Plant Tissue Culture Techniques: 6 Methods & Protocols

Plant Tissue Culture is a process of growing isolated plant cells or organs in an artificial nutrient media outside the parent organism.

In other words, it is an in vitro culture of plant cells or tissues on an artificial nutrient media under aseptic conditions in glass containers.

This is a technique by which new plants can be raised using plant parts or cells. These small parts can be pollen, leaves, seed, root tip, embryos, etc.

Since all the above organs or cells contain the same genetic material as parent plants, a new plant of the same variety can be grown.

This capacity of plant parts or cells to grow into a full plant is termed “totipotency.”

Media for tissue culture

Nutrient media plays an important role in tissue culture.

It is vital for the proper and timely growth of cells and their multiplication.

Since nutrient media is the only source of nutrition, it should supply all the basic requirements.

These include carbohydrates, amino acids, minerals, hormones, salts, etc. at proper proportions.

It should be sterile and non-toxic to the tissue or cell under culture.

All the media ingredients are to be sterile hence one can use autoclave or membrane filters based on their thermal resistance power. Tissue culture media preparation should be done in aseptic rooms and conditions.

Inorganic elements


Potassium supplementKCl, KNO3, KH2PO4
Calcium supplementCaCl2.2H2O, Ca (NO3)2. 4H2O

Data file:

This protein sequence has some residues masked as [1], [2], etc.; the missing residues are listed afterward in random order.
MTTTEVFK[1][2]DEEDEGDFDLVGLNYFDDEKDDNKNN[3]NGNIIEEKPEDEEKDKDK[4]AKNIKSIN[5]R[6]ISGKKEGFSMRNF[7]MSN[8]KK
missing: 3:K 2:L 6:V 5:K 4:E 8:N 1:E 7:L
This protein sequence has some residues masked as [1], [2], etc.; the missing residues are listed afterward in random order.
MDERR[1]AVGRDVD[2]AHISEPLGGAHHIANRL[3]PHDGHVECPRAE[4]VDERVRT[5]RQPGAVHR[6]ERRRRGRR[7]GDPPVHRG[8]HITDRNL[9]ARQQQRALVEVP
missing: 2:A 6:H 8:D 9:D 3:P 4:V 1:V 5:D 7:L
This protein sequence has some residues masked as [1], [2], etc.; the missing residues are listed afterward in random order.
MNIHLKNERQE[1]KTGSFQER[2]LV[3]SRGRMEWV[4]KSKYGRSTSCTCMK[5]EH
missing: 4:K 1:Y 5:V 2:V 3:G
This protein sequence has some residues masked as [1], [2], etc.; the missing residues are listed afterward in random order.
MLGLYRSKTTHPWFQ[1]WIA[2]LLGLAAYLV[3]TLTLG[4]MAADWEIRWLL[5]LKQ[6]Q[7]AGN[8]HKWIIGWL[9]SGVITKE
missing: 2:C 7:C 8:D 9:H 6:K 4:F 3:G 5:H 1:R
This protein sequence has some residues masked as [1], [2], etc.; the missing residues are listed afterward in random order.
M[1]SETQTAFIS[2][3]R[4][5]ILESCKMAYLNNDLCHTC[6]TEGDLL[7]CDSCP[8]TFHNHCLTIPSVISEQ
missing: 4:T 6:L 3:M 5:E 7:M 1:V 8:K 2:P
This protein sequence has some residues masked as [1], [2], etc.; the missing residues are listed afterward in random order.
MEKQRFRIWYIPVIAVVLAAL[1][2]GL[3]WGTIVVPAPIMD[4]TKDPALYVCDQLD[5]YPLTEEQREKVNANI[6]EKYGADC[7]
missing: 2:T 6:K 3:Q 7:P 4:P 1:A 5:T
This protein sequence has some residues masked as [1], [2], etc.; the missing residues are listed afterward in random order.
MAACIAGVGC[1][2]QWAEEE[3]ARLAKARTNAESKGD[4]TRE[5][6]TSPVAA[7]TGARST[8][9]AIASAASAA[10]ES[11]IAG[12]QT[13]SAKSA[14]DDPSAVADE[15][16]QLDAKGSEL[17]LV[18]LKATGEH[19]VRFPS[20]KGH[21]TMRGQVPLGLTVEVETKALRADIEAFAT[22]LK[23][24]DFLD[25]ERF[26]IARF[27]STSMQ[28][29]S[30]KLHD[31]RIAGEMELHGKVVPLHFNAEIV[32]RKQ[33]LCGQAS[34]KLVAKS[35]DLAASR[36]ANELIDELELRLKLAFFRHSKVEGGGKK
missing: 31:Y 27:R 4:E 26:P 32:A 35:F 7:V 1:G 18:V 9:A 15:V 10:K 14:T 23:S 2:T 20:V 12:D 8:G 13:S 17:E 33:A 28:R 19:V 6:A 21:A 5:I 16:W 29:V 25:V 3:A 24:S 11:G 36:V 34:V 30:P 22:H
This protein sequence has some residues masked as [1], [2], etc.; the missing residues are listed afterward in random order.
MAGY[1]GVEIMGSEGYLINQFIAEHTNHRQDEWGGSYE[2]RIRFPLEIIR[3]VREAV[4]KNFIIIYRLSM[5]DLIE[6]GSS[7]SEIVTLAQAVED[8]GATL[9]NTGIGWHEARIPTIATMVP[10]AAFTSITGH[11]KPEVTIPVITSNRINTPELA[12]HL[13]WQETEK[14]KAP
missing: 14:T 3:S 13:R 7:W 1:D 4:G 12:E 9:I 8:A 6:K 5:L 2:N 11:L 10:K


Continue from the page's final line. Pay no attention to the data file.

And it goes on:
Magnesium MgSO4
PhosphorousNaH2PO4.H2O, KH2PO4, NaCl


Manganese MnCl2

Other micronutrients like bismuth, molybdenum, and nickel are also added.

Organic compounds

Carbon source– Sucrose/glucose 2-4%

Vitamin source

Vitamins have diverse roles in enhancement of growth. They act as co-enzymes, hormones and regulators of cell physiology. Some essential vitamins required for tissuue culture include.

Thiamin HCl0.01mg/lit
Pyridoxine 0.5 mg/lit
Nicotinic acid0.5 mg/lit
Folic acid 0.5 mg/lit
Pantothenic acid0.5 mg/lit

Amino acid sources

Arginine, aspartic acid, glutamic acid, glutamine, methionine.

Growth hormones

  • Indole-3 Acetic acid.
  • Naphthalene acetic acid.
  • 2, 4-Dichloro phenoxy acetic acid (2,4 D).
  • Kinetin, zeatin, benzyl adenine.

Coconut water, yeast extract, malt extract, and casein hydrolysate.

Also one can include activated charcoal to adsorb impurities from media. A pH of 5.2 to 5.6 is best, with a temperature of 25 degrees c.

Tissue culture equipment like a Complete air-conditioned lab, laminar airflow, autoclave, BID incubators, and Shakers are also needed.

You can find more at Plant Tissue Culture: Techniques.

Steps in tissue culture

 Plant Tissue Culture Techniques at home

1. Tissue or cell of an interesting plant is selected and sterilized (disinfected) by mercuric chloride or alcohol.

Sterilization of cells

The cells taken for tissue culture are to be surface sterilized. This helps the cell wall and tissue surfaces free from bacterial or fungal infections.  Care should be taken during their handling, transfer, etc. to keep them free from infection.

2. Then, the tissue is placed in media in a conical or volumetric flask and incubated with a proper oxygen supply and the right temperature.

Oxygen supply

Since tissue has no direct mechanism to take up oxygen, an oxygen supply has to be provided. The gas should be free from contamination and also aseptic. The gas flow rate and pressure in the tissue culture chamber should be optimal.

3. The tissue or cell multiplies and then forms plant lets.

4. This can be transplanted into the greenhouse. Tissue culture plants are highly sensitive to tolerate natural environmental conditions. They have to be slowly adapted to a normal atmosphere. So first they are to be grown in greenhouses.

Tissue growth curve

When a cell or tissue is incubated in nutrient media, it shows a phase difference in growth.